An Easter Bunny Tote Bag


A friend sent my daughter and me really cute wall hangings made from a towel and washcloth.



We wanted to make something for her and collaborated on a large tote bag.  My daughter did her great embroidery on an 8 inch center panel …


…and I used my favorite quilt block to frame a picture – 4-½ inch log cabin blocks (1-½ inch center and 1 inch strips).

I used the same pretty pink calico in the blocks and for the backing and lining.

Pale green check seems to go with pink so well and serves as an accent on the bag.

This is a roomy 16 x 20 inch tote and I hope will be used to transport a lot of good stuff.

Click on pictures to enlarge.

Recycling Old Lace Curtains

When we moved into this house 11 years ago, the previous owners had left behind three lace panel curtains.  They were too pretty to get rid of but I really had no use for them and they have been hanging in a closet since 2001.  Yesterday, I finally decided to do something with the panels and made new curtains for my kitchen windows.  I needed bottom panels and valance for the window over my sink and three valances for the bay window area.

I was able to make use of the pretty bottom edging on the panels for the window over the sink ….

…and cut all the valances sideways to be able to use the pretty side edging for the bottoms.

I took down venetian blinds to make the kitchen brighter and more open.  Although I’ll be replacing the lace curtains with heavier ones in the fall, I don’t think the blinds are ever going back up.

Mini-Quilts Inspired by a 1940s Tally Card

I have always loved the use of Scotties in 1930s-40s designs and have a large collection of all sorts of things.  Among the items I collect are tally cards from that era and I found a really nice one for only 25 cents at an antique mall recently.  I thought the design would work well as a fused applique for my mini-quilt rack.  The card measures about 3×3 inches and the little spot above the man’s hat is a tiny ink blot on the card.

Update:  I’ve had a few questions about what a tally card is.  In the 1930s-40s, card games in the home were very popular, especially bridge for the ladies (followed by a light lunch and a rich dessert). Hostesses liked to provide cute tally cards which were kept as souvenirs.

I scanned the card and printed it out in a 6×6 inch size, leaving ¼ inch borders for the seam.   I flipped the picture when printing so it would face in the same direction as the original card when appliquéd.  I like Lite Steam-a-Seam 2 sheets for fusing.

On my first version of the piece, I omitted the gentleman and added another tree.  The pieces were fused onto a pale peach 6-½ x 6-½ inch background and secured with a zigzag stitch using invisible thread.  I used a fine line permanent marker to add a few of the features such as the bark on the tree and the dog leash.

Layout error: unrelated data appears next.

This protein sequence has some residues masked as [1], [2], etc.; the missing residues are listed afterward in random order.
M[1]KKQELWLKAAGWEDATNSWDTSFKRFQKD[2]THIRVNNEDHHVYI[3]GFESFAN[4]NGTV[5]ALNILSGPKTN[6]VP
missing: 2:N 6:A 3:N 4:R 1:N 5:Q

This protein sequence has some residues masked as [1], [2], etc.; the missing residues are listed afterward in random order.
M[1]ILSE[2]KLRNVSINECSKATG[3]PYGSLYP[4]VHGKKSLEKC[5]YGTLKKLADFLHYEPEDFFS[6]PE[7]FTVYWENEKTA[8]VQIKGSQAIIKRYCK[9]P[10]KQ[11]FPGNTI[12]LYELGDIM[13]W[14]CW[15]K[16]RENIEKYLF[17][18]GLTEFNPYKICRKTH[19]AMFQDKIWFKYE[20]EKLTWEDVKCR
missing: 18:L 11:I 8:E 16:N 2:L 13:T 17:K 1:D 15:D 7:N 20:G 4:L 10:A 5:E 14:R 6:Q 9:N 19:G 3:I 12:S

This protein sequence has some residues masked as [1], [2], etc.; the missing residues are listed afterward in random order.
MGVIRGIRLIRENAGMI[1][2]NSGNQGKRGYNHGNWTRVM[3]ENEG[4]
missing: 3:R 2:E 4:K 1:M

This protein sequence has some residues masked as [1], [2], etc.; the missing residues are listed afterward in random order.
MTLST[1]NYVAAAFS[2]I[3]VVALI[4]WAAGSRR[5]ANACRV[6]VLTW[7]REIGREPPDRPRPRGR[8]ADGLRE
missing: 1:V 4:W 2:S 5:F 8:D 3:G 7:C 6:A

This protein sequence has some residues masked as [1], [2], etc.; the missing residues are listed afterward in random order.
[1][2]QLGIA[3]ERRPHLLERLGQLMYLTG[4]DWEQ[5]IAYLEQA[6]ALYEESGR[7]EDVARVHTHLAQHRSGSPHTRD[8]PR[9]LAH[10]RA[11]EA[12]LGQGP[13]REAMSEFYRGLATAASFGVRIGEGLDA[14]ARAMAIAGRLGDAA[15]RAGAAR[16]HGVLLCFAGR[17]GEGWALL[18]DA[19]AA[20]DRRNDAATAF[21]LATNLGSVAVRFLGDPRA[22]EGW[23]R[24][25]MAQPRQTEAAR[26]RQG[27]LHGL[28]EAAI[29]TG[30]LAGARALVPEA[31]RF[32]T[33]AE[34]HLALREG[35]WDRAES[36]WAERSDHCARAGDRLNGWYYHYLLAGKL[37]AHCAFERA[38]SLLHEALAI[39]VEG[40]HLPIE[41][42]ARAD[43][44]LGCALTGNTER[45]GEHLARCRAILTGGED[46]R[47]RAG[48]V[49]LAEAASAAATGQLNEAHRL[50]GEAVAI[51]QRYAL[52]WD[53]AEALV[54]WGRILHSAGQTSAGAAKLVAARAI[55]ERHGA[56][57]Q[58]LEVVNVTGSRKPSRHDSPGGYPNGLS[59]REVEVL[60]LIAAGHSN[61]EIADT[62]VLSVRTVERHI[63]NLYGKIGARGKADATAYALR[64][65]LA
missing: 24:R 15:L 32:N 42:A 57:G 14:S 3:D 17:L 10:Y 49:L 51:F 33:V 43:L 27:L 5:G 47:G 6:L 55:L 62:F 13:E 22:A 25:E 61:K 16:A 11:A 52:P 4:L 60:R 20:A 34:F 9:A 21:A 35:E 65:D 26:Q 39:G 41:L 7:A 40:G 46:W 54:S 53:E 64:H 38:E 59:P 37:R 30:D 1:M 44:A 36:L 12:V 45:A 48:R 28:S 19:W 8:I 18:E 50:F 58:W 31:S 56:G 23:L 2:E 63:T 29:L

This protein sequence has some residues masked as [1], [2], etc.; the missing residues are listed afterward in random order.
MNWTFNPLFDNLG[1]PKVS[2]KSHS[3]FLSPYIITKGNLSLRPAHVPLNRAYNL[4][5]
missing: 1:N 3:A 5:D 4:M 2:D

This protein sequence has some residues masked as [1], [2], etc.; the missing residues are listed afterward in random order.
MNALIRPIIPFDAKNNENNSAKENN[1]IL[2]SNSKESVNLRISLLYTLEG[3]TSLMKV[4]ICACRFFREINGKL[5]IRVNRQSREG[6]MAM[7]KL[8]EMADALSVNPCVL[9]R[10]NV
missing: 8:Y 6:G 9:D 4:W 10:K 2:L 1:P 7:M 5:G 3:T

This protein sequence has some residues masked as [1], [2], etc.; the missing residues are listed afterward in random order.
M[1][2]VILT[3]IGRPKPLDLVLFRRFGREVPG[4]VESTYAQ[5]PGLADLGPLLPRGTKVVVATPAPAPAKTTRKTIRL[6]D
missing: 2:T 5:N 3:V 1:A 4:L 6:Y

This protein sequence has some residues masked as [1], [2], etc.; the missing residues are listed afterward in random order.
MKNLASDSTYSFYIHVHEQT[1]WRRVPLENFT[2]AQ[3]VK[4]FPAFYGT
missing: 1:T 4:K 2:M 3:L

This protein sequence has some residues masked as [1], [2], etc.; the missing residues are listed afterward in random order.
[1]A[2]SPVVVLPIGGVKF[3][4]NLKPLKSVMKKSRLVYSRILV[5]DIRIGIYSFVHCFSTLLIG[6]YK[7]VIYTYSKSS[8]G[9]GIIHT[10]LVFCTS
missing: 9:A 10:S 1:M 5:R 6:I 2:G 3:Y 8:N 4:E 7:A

Then, I added fabric to finish out the piece and border to measure approximately 12 x 15 inches.

I liked the piece, but it didn’t have the airy spring look that I wanted, so I made another fused center, this time keeping the gentleman and changing the position of the tree.

I used 3-½ inch blocks called Right and Left from my Electric Quilt software  to complete the quilt.  This time, it had the springtime appearance I wanted.

I’ll have to look through my collection to see if there are any more designs I can use for my mini-quilts.

Time for Easter in my April Kitchen

I’m lucky to have a lot of display areas in my kitchen.  I have one large primitive shelf…

…four window sills…

…two small corner shelves ….

…and a small decorative cabinet.

There’s a place to hang a handmade bunny dishtowel….

…and to display a 1970s cottage cheese container.  Yes, we did love our shades of orange back in the ‘70s.

One item I’m going to be displaying for all of the Easters to come is this wonderful spring-like picture of my youngest granddaughter.  The pink is just so perfect.

Small Finds at the Antique Store

Back in January, Susan Branch had a post about some darling bird salt and pepper shakers she had found while antiquing.  Click on the link below to see her post.

Probably every one of her readers wished she had some cute little bird salt and peppers.  Yesterday, my daughter and I were browsing through one of our favorite shops, Covered Bridge Antiques in Mt. Healthy (a suburb of Cincinnati).  Guess what I saw on a shelf at a very reasonable price?

They are about 2-3/4 inches tall, are marked “Japan” on the bottom and have holes with cork inserts.  They are just perfect for spring.

I also found this precious glass basket which is 3-1/2 inches tall, including the handle.

This piece is going to be filled with something sweet and included in an Easter package to a special friend.

It was a good day at Covered Bridge Antiques.